Q. Since 1995, I have been taking calcium supplements to keep my bones strong. I was shocked and surprised when an ultrasound done on my clavicles for deltoid pain revealed calcium deposits! Are my calcium supplements responsible?
A. This question should have a simple, straightforward answer. Unfortunately, it does not.
For about a decade, epidemiologists have been warning that calcium supplements may contribute to the risk of heart attacks and strokes (Heart, June 2012; BMJ, April 19, 2011).
However, more recent studies do not confirm this link (Clinical Pharmacology and Therapeutics, February 2020).
One long-term study found that people who get ample calcium from their diet may be protected from cardiovascular disease (Journal of the American Heart Association, Oct. 11, 2016). People who took supplements, on the other hand, were more likely to develop coronary artery calcification.
A recent review concluded, “calcium is a double-edged sword, which may be both potentially crucial and perilous” (Clinical Interventions in Aging, Nov. 28, 2018). Getting the balance just right may be trickier than most people realize.
Q. I stopped taking my statin about six months ago because it was causing a lot of muscle pain. I started by cutting my pill in half, but that didn’t work. I had begun taking CoQ10 before I quit the statin and have continued it since then.
I am feeling better, but my progress has been slow. Some days, I still suffer from bouts of pain that feel like the worst case of the flu you can imagine. However, at least I have good and bad days. That is much better than the constant pain I suffered for many years.
I take a multivitamin along with the CoQ10 every day. It is my hope that the pain will diminish further with time. I started taking a supplement that has turmeric in it, and that seems to help as well. My memory and cognitive abilities are much improved over what they were when I was taking the statin.
A. Statin-type cholesterol-lowering drugs such as atorvastatin, rosuvastatin and simvastatin are very effective at lowering LDL cholesterol. They can, however, cause muscle pain. There is even a name for this common complication: statin-associated muscle symptoms, SAMS.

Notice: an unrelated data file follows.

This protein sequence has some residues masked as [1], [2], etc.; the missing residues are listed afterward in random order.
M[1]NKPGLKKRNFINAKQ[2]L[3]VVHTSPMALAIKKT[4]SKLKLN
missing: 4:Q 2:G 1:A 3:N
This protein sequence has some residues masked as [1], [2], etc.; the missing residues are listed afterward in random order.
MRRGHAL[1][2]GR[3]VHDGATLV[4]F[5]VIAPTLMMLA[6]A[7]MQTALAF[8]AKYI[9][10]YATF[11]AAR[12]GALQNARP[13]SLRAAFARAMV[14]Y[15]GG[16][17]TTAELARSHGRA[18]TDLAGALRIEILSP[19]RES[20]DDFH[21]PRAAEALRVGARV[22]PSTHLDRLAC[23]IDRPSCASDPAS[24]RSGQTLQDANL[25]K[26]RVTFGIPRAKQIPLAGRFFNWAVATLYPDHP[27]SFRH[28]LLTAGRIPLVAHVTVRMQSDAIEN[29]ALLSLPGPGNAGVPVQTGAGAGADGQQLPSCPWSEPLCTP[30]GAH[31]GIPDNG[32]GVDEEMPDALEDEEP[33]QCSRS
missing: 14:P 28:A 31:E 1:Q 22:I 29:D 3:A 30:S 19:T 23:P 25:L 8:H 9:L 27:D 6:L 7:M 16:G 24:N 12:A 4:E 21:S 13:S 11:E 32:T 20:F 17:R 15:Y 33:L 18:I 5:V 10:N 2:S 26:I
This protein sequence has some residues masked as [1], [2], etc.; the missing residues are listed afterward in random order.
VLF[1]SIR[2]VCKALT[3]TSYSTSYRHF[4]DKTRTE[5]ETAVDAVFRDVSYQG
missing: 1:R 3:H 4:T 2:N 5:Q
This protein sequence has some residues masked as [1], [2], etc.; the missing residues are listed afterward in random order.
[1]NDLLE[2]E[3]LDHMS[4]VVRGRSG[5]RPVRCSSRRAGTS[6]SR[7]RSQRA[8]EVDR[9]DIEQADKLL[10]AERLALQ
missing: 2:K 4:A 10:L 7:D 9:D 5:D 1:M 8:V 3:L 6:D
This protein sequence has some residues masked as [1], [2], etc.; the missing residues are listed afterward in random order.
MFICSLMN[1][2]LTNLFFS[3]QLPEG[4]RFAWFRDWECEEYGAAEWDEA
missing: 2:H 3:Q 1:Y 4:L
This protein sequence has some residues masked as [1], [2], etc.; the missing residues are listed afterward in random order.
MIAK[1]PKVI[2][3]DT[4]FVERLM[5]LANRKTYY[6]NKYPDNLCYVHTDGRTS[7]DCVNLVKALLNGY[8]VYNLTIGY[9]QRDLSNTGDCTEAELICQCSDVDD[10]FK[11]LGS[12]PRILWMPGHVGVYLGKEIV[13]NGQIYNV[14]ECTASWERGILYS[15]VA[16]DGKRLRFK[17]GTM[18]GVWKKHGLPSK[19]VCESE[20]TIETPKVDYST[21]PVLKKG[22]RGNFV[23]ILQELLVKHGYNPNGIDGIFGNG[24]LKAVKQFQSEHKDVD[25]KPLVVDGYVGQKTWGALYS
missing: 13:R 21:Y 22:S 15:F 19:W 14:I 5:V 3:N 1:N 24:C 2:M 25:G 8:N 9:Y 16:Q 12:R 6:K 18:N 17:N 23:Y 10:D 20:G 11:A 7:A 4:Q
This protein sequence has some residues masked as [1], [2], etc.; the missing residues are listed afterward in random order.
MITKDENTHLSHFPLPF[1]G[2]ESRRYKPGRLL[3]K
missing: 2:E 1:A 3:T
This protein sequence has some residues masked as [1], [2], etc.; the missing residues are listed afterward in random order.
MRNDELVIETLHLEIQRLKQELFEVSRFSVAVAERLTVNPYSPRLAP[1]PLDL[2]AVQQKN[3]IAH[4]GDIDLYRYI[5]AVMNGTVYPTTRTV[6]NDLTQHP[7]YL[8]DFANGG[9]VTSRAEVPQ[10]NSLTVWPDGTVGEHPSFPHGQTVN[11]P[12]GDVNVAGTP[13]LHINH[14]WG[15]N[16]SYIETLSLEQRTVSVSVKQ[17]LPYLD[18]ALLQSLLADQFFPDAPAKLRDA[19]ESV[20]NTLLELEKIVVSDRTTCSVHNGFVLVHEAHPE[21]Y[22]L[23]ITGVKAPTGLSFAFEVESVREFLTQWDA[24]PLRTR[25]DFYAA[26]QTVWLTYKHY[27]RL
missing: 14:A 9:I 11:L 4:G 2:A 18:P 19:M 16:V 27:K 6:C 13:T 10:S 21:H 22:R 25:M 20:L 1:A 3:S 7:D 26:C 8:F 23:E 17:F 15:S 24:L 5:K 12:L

Although many readers report that taking the supplement Coenzyme Q10 (CoQ10) helps ease this pain, a meta-analysis did not support this benefit (Atherosclerosis, April 2020). On the other hand, a literature review suggests that antioxidants and nutrients, particularly caffeine, vitamin E and turmeric, may help reduce oxidative stress in the brain and slow the progression of dementia (Journal of Alzheimer’s Disease Reports, June 16, 2020). This may explain why your mental acuity seems to be improving.
You can learn more about the pros and cons of statins as well as other approaches to improving cardiac health in our eGuide to Cholesterol Control and Heart Health. This online resource may be found in the Health eGuides section at www.PeoplesPharmacy.com.
Q. I have used K-Y Jelly to moisturize my nose for years. I recently saw a question about using petroleum jelly, which is not safe for your lungs.
K-Y works great. It is water soluble and a lifesaver if you suffer from dry nose. I just apply with a cotton swab and get instant relief.
A. K-Y Jelly is water-based, so it should be safer than petrolatum products. A saline gel is also a safe, effective nasal moisturizer.
In their column, Joe and Teresa Graedon answer letters from readers. Write to them in care of King Features, 628 Virginia Drive, Orlando, FL 32803, or email them via their website peoplespharmacy.com. Their newest book is “Top Screwups Doctors Make and How to Avoid Them.”
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